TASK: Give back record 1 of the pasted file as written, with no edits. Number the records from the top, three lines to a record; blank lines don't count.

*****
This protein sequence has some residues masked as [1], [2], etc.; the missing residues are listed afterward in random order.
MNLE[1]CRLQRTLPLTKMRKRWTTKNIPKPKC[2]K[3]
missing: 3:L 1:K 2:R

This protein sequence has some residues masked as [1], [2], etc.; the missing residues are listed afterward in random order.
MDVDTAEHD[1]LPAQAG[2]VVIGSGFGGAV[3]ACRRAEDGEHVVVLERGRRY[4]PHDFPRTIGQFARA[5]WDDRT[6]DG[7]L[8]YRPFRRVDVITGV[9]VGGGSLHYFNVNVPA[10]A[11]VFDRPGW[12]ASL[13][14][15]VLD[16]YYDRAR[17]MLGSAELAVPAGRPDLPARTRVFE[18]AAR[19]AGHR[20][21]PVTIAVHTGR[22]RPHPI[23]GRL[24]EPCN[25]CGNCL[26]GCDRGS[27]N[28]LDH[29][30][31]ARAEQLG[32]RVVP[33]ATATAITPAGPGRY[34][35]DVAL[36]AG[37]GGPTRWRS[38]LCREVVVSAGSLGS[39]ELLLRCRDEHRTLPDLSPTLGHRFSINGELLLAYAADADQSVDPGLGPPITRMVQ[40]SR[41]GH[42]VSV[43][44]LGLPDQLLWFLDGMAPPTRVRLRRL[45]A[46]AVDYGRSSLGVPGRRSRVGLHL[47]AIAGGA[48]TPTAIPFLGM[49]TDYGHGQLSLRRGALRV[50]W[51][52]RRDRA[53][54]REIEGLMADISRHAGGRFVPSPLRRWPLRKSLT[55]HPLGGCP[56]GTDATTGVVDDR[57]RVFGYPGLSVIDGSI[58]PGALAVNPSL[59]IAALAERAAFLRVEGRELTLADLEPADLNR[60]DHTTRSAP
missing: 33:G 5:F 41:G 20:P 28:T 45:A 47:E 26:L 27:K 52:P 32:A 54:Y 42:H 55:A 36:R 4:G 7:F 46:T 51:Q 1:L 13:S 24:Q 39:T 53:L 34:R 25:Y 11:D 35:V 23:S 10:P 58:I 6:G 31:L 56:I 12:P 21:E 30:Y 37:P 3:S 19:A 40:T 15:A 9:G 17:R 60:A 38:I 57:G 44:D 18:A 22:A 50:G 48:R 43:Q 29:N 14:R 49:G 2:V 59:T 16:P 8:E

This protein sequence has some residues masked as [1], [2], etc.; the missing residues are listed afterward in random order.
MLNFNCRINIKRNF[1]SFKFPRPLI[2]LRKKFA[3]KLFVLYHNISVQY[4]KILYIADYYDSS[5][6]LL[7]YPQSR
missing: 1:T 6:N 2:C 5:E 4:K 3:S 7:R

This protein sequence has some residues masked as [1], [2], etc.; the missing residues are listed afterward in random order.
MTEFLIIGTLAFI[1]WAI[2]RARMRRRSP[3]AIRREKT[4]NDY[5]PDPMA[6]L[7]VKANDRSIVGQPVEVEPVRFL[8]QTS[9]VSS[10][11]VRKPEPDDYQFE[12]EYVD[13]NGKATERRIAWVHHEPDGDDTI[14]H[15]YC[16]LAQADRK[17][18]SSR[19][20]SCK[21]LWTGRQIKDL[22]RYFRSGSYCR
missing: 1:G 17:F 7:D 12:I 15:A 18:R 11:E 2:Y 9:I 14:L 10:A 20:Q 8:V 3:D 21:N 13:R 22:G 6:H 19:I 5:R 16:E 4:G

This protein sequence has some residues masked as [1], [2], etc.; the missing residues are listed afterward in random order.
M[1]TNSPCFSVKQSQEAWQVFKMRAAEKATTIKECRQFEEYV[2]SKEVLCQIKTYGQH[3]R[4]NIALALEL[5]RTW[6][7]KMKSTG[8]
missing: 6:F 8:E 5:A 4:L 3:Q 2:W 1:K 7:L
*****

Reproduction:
This protein sequence has some residues masked as [1], [2], etc.; the missing residues are listed afterward in random order.
MNLE[1]CRLQRTLPLTKMRKRWTTKNIPKPKC[2]K[3]
missing: 3:L 1:K 2:R